Shipwrecks are notoriously hard to find. Archaeological evidence of many historic wrecks is simply nonexistent (a surprising number were completely salvaged). But archival evidence is another matter–many wrecks can only be found in dusty archives. Let me explain.
Along the American coast, few wrecks ever disappeared. Long before the internet, the telephone, or the telegraph, news of most shipwrecks, printed and reprinted in the “Shipping News” columns of port city newspapers, travelled up and down the coast with remarkable speed (future “Source of the Week” post!). Even more, the shipwrecked crew and/or coastal residents typically salvaged at least part of most coastal wrecks. Tall tales of nefarious “wreckers” aside, this salvaged material usually found its way back into the “stream of commerce.” Undamaged goods made their way to final destinations while damaged goods were typically sold at public auction. Advertisements for these auctions, like the one above, are oftentimes the only evidence we have of many shipwrecks, especially before the 1870s when the federal government began to systematically tabulate them.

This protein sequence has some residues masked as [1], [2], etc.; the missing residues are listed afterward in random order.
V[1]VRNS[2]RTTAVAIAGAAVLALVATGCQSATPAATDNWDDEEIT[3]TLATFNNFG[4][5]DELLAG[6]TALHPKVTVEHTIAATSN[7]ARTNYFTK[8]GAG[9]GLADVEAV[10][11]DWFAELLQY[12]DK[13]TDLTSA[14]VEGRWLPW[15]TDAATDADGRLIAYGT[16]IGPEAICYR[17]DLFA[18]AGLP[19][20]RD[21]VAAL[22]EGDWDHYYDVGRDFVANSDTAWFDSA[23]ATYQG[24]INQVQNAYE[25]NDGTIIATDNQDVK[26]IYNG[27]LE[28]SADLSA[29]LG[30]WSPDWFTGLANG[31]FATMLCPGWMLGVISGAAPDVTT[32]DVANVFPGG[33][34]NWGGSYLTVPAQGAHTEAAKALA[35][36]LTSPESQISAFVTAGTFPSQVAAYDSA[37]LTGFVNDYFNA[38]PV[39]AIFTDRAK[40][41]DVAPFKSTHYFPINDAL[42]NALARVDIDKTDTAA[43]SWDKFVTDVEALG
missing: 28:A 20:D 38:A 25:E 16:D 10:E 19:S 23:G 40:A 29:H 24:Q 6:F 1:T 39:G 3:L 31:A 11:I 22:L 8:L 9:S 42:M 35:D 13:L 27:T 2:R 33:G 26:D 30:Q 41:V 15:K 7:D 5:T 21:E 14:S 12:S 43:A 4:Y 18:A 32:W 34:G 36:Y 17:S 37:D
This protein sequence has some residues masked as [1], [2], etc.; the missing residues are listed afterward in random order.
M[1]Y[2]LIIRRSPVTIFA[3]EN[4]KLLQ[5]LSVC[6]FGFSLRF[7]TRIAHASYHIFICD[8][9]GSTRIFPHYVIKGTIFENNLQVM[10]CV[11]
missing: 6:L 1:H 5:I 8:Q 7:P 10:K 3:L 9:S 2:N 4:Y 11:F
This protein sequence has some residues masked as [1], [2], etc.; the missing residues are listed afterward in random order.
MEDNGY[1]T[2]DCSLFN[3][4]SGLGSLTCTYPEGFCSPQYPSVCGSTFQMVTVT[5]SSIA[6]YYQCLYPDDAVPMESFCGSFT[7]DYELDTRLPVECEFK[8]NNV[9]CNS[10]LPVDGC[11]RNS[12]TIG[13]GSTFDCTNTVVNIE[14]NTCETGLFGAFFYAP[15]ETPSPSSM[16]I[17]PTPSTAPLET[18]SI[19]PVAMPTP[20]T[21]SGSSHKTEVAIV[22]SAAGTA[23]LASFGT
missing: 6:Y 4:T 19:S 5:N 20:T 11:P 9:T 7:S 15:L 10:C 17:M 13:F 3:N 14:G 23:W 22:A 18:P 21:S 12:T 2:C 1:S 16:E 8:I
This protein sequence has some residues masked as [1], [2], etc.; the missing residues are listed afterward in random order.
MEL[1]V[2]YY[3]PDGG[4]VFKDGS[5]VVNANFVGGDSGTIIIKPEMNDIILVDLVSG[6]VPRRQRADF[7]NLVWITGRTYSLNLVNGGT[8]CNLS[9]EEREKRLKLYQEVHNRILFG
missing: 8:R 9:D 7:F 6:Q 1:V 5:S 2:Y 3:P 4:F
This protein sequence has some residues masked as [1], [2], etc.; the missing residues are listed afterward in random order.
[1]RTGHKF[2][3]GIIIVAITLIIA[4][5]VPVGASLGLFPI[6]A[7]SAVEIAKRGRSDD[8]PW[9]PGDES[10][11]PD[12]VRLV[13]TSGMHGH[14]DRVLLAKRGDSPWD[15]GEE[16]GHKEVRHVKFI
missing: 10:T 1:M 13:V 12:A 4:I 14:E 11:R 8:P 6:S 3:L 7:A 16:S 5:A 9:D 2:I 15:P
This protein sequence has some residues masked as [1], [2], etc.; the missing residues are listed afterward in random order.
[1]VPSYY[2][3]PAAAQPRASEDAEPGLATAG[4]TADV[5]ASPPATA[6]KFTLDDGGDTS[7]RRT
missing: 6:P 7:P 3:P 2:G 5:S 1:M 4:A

This ad, published by New York City’s The Diary on April 21, 1792, announces the sale of cargo salvaged from the brig William. It is the only evidence I have been able to find about this wreck, but it tells us much about the William, Squan Beach, and shipwreck and salvage during the early Republic. Like other auction ads, it’s a great place to start any shipwreck research.